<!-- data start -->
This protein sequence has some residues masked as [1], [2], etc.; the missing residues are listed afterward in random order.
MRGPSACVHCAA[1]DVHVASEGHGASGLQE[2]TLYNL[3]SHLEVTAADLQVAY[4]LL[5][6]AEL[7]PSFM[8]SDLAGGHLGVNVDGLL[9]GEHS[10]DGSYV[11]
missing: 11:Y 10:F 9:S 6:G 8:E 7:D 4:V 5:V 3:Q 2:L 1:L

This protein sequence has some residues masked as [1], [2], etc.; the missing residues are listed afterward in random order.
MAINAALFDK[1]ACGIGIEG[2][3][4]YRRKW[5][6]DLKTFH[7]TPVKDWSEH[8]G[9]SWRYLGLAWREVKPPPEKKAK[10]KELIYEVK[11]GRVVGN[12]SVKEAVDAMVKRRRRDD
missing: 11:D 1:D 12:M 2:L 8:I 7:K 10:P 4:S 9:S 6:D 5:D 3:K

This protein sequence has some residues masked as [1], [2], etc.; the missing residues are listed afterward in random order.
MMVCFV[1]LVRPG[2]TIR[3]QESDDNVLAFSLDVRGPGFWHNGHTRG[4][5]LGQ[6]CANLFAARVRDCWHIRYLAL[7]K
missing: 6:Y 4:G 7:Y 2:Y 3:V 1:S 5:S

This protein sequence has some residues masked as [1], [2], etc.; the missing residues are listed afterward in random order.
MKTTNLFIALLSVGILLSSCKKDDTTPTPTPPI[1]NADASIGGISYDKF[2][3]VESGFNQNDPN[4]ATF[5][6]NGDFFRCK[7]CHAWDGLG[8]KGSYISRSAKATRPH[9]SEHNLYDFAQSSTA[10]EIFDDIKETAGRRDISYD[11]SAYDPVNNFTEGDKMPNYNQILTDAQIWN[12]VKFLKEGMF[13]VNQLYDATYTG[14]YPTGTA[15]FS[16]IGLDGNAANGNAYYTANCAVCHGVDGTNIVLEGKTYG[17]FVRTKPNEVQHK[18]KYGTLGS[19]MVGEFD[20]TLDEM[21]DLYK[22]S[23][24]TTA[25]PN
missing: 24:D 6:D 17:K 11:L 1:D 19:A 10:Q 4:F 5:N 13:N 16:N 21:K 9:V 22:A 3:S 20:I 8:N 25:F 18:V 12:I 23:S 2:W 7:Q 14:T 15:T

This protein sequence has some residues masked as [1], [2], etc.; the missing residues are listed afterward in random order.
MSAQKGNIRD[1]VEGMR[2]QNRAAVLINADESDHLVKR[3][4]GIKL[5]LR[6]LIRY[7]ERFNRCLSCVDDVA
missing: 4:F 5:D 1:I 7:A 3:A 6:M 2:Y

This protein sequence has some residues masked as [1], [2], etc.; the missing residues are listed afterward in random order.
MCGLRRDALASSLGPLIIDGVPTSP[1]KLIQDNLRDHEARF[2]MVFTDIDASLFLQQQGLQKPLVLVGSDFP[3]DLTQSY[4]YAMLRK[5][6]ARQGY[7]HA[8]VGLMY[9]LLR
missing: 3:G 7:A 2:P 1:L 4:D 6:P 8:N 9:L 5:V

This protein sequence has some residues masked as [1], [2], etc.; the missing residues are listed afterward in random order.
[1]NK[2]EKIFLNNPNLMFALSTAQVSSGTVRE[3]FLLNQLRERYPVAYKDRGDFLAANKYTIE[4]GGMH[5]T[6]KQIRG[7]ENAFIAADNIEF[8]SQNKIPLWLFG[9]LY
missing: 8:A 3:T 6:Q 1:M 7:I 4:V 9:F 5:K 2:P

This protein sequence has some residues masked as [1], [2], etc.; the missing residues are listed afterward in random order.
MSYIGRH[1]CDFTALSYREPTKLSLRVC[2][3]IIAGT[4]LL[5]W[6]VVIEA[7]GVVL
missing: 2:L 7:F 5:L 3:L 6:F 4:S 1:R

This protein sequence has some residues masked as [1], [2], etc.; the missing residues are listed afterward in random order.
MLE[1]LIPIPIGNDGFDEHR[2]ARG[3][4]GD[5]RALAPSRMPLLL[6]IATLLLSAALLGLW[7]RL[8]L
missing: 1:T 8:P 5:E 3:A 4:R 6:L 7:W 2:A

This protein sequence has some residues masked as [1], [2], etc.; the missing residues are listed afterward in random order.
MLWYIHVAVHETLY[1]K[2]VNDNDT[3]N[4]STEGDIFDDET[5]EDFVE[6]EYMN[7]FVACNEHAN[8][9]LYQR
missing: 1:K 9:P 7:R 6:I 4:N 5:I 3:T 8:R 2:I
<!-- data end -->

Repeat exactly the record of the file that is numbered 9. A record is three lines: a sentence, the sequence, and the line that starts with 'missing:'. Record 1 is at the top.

This protein sequence has some residues masked as [1], [2], etc.; the missing residues are listed afterward in random order.
MLE[1]LIPIPIGNDGFDEHR[2]ARG[3][4]GD[5]RALAPSRMPLLL[6]IATLLLSAALLGLW[7]RL[8]L
missing: 1:T 8:P 5:E 3:A 4:R 6:L 7:W 2:A